Reality Clash Developer Diary – September 2019
Welcome to another edition of the Reality Clash Developer Diary series...
Another month has flown by, with our dedicated team working hard making fixes and preparing new features for the Mobile Game and Trading Platform – but we’ve also been out and about engaging with the public, both in-person and through an experimental influencer campaign.
First up, we recently hosted our first-ever Reality Clash tournament at the ‘Games & Chains’ blockchain games networking event in London. Not only was this a fantastic opportunity for us to showcase the videogame to fellow developers and gamers, but it also gave us a chance to test out some different tournament styles and figure out which maps are best for certain scenarios. The Reality Clash videogame itself was really well received and we got some great feedback from participants – which will help us at our future events.
We learned a lot from the experience, realising that we will need a ticketing system for our next tournament, as we found many attendees just wanted to get into the videogame as quickly as possible regardless of whether it was an official tournament matchup or just a friendly game!
Marketing and our Snap campaign…
Last month also saw the launch of our first UK-focused Snap influencer campaign, with famous influencer/TV personalities producing content to encourage their followers to download Reality Clash. We decided to use an agency which helped us select from a pool of influencers and produced special content for the campaign. We were delighted with the results and hugely excited to introduce so many new users to the game!
Bug fixes and error messages…
Of course, it isn’t all about RC tournaments, Snap campaigns and rainbows!
As usual, we continue to deal with any bugs that appear in the live edition. We know it is crucially important that we try and fix any issues as quickly as we can and we feel that we’re currently on track with this.
We recently identified an issue affecting ARCore software on some Android devices. The software was failing to initialise, but without producing any error message, leaving some users to get stuck on loading screens when trying to enter AR combat.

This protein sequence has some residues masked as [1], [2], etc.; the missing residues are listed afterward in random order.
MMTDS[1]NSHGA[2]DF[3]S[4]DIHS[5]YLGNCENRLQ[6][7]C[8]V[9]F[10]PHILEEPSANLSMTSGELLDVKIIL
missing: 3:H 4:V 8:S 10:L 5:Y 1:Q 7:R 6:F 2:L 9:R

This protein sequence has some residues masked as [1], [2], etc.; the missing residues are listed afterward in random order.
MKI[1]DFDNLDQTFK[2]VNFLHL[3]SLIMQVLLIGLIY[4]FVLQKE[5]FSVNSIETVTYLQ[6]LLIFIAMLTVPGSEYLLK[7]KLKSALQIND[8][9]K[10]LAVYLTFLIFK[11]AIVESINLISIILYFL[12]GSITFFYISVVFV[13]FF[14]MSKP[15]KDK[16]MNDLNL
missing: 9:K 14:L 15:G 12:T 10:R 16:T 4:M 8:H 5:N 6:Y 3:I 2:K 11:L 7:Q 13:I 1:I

This particular issue has made us look over the current error messages and start work on improving this information for the player. There will be occasions where an opponent’s connection has failed, but the error message does not make it clear who is at fault and so it can be frustrating to receive a network error message when you have a good connection.
To deal with this, we’ll be adding new error messaging in, with more specific information about the issue.
We are also aware from player feedback that some of the maps in the live game could use improvement. Work is already underway on redesigning some of the maps, as well as introducing exciting new game modes such as “pistol-only” scenarios and “sniper rifles-only”.
Looking at the map design is important as we have free reign to increase or decrease the size of our maps as necessary. If we find that players aren’t using up the entire (or majority) of the space in a map, then we may need to reduce the size or replace certain virtual obstacles to improve gameplay. The next few months will be spent, in part, reviewing the current live game in its entirety and making improvements based on the feedback received over the previous months of play.
As always, if you have any feedback or just want to ask a question about the videogame, feel free to contact us directly at firstname.lastname@example.org or via our social media channels.
Until next time, see you in The Sim!